teenage pregnancy and mental health

Teenage Pregnancy and Mental Health.

How to Safeguard The Mental Health Of Your Pregnant Teen

When teenage pregnancy occurs, it impacts much more than a teen’s physical, social, and religious life; her mental health is also at risk. Teenage pregnancy here refers to a child between the ages of 13 – 19 who falls pregnant (mostly out of wedlock).

 At this stage (teenage/adolescence), girls are undergoing puberty. Bodily changes happen so fast, leaving them confused, what with the mood swings, irritable facial breakouts, monthly menstrual flow, breast growth, hip enlargement, and hormonal turmoil.

Teenagers are more conscious of their appearances during puberty and have an increasing need for acceptance amongst their peers. This need for acceptance makes them vulnerable to peer group influence. It is under this influence that most teens experiment with sex and subsequently fall pregnant.

They engage in sex and substance abuse because they feel a need for social acceptance and inclusion, without much thought to the consequences. When pregnancy occurs, they are taken aback and spiral into a ball of emotions: fear, confusion, anxiety, shame, unworthiness, which is made worse if the owner of the pregnancy is not supportive. This emotional turmoil affects their mental health negatively.

What is Mental Health?

Mental health involves an individual’s emotional, psychological, and social wellbeing. it affects how we think, feel, and act and is also a determinant of how we handle stress, interpersonal relationships, and choices. Teenage pregnancy is a major cause of mental health problems or disorders.

For a better understanding of mental health, we need to take a look at what normal and unstable mental health is. Stable or normal state of Mental health, according to the World Health Organization (WHO) is ”a state of well-being in which the individual realizes his or her own abilities, can cope with normal stresses of life, can work productively and fruitfully, and is able to make a contribution to his or her community.

The World Health Organization further defines mental disorders as including a large range of problems, with different symptoms, which are generally characterized by a combination of abnormal thoughts, emotions, behaviors, and relationships with others.

Examples of mental health disorders include Clinical Depression, Post Traumatic Stress Disorder, Post Partum Depression, Substance Abuse, Suicidal Thoughts and Tendencies, Schizophrenia, maniac


All over the world, it is not uncommon for teenagers to get pregnant out of wedlock, either by choice, mistake, or force. It is a universal phenomenon defying ethnicity, tribe, or race.

Research has it that pregnant teenagers are more at risk of mental health challenges than more mature, married women. The study documents that the rate of depression among teen moms are estimated at between 16% and 44%, a far cry from between 5%  and 20% among non-pregnant teens and pregnant adult women. This is quite alarming. Pregnant teens should, therefore, be properly cared for, with particular attention given to their mental health.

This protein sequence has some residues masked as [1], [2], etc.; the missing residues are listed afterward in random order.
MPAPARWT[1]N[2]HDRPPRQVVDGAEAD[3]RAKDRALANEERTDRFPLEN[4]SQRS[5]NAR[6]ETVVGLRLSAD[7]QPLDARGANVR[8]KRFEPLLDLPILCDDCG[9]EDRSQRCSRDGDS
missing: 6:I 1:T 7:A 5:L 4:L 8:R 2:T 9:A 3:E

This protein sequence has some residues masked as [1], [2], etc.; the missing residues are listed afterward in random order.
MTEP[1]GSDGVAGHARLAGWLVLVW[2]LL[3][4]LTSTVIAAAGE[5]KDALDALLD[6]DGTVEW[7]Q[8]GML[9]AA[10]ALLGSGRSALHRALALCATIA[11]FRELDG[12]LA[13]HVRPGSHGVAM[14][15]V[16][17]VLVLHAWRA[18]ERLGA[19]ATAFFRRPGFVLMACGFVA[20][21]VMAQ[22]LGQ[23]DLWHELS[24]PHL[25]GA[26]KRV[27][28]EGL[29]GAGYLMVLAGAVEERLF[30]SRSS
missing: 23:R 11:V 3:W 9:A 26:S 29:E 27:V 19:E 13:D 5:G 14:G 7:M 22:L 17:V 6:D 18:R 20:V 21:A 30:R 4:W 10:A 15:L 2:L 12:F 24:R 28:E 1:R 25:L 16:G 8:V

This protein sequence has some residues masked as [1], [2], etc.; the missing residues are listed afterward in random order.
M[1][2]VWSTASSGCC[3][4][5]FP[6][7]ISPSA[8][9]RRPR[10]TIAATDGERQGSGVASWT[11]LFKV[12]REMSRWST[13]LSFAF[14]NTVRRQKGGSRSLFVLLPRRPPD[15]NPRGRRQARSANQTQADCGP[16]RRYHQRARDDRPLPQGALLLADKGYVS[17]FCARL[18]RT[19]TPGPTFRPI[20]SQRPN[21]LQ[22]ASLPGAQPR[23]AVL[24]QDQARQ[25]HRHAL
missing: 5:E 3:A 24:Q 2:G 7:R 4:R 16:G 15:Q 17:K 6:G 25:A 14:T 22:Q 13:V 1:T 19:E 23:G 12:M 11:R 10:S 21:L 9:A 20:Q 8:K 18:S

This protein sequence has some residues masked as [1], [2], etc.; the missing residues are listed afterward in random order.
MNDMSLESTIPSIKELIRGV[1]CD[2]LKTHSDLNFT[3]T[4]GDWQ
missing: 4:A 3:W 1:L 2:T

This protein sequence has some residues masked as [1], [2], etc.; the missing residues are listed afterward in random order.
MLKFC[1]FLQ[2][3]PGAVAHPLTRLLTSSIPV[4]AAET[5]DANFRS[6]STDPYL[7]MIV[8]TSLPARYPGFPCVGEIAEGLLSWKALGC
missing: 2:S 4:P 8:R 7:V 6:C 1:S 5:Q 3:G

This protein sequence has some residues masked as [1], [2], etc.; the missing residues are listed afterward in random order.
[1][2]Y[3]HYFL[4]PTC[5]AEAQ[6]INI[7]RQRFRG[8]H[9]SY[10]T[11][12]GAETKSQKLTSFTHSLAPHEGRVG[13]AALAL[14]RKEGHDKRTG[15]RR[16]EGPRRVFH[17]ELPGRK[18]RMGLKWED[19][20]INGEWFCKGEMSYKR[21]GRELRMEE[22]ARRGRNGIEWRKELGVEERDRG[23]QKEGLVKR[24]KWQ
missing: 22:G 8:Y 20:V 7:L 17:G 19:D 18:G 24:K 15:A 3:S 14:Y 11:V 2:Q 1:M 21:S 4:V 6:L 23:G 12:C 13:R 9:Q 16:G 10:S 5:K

Prevalent Mental Health Disorders Among Teen Moms.

Depression or Major Depressive Disorder.

This is a medical condition that causes feelings of sadness and loss of interest in previously enjoyed activities. It is an illness that negatively affects how one feels, thinks, and acts. It is characterized by

  • Feelings of sadness, worthlessness, shame, fear, isolation, guilt
  • Loss of interest in favorite activities, people and places
  • Amnesia and/or oversleeping
  • Suicidal thoughts
  • Changes in eating habits
  • Difficulty in thinking, concentration, coordination
  • Sluggishness
  • Loss of interest in personal hygiene and grooming
  • Isolation

These symptoms which are first noticed by close friends, family, and caregivers, must generally persist for more than two weeks to be termed depression.

Peripartum Depression (Prenatal and Post Partum). 

Peripartum depression is related to pregnancy, occurring during pregnancy or after childbirth. This means that prior to pregnancy; the teen had no history of depression. It is a serious condition that is detrimental to both mother and child, born and unborn. For peripartum depression, symptoms include in addition to those of depression, fear of harming the baby, not being good enough as a mother, lack of interest in the baby, oneself and environment, unnecessary crying, eating disorder, and suicidal thoughts. Peripartum depression is not only harmful to the mother, but to the baby too. It limits bonding between mother and child, negatively affects mom’s physical care for her baby.

Substance Abuse.

Excessive intake and abuse of prescription drugs, intoxicating drugs, and alcoholic beverages such as marijuana, Cocaine, Heroin, and others during pregnancy and after childbirth affects the mental wellbeing of teen moms. Substance or hard drugs are taken out of habit, to douse pains, or to feel ‘high’ by pregnant teens who cannot cope with being pregnant. These substances when taken play tricks on the mind making the teen feel out of her body and world, temporarily easing her pains.

Suicidal Thoughts and Attempts.

This is where the pregnant teen or teen mom repeatedly thinks about taking her own life because she feels she cannot cope with her situation. She feels death will grant her solace and rest from her troubles and toys with the idea and means of ending her life. Sometimes, they go the extra mile and make an attempt to kill themselves with anything they believe will do it fast.